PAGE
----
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[557] who said that the enemy had possession of the place, and that General Sherman was hid, but that they were hunting for him, and had probably found him; then two more citizens, who said that the rebels had left. Two miles this side of Colliersville we came to the first obstruction, a large culvert that had been burnt. Here Colonel O'Meara disembarked his force, and after distributing one hundred and fifty rounds of ammunition to each man, we advanced. Arrived at the place, we found the report of the citizen last picked up to be the correct one. Before this, just after the cartridges were distributed, Colonel O'Meara, who had his sleeves rolled up, slaughter-house style, and was mounted on a very fine horse, and had his sword drawn — an ugly looking weapon, looking more like an elongated bowie-knife than a fieldofficer's sabremade us a short speech, telling us that General Sherman had sent for his regiment to come to his relief, and that, with the assistance of the brave fellows on his left, (that was, my boys,) and Captain Cheeney's battery, he was going to do it, let there be what there might in the way. This quite took with the men, and they cheered him.

At Colliersville he ordered me to report in person to General Sherman, and receive his commands relative to my two companies: I did so, telling General Sherman what my orders were with regard to returning by the first train, but he told me that he could not let us do so yet, that we knew more about railroads than his men, and must first repair the damages to the road behind us. Now this was something about which I knew about as much as a cow does about dancing; but as he requested me to first go down and see what damage was done and report, in company with Captain York of his staff, I started. It was a long way, and growing dark very rapidly; but Captain York being confident that the rebels had all left, we thought we could venture it alone. On the way he gave an account of the whole affair.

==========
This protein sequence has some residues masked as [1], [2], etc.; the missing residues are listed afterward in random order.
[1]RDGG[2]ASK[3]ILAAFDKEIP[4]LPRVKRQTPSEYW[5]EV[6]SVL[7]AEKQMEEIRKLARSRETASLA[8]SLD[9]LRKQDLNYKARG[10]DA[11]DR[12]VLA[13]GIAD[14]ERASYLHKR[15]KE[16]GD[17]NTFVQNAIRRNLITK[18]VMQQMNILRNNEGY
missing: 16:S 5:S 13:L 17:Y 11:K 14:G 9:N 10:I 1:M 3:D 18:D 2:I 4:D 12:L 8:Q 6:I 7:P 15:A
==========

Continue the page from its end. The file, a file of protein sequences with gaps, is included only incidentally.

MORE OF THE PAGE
The attack commenced on the train just as it had passed the station, about ten o'clock. The telegraph operator there had run out with his gun in one hand, and motioning with the other for the train to stop. The conductor hurried to General Sherman to inquire whether he should or not, and the latter ordered him to back up to the station. This was no easy task, the train being unusually long and heavy, and the grade backward up hill; but after a little time it was accomplished, the rebels all the while continuing their firing.

“ When the train stopped,” said my informant, “I never saw line of battle formed so quick from off the tops of cars. It was a mystery to me how the men got off so quick.”

They fought for some time without the fort or earth-work, and then retreated inside, where Colonel Anthony's regiment, the Sixty-sixth Indiana, which garrisoned the post, already were.

Here the rebels sent in a written demand to surrender, signed, it was said, by General Pemberton's Adjutant. One of General Sherman's staff asked what reply they were to make to it. “Tell them ‘ no,’ of course,” said the General.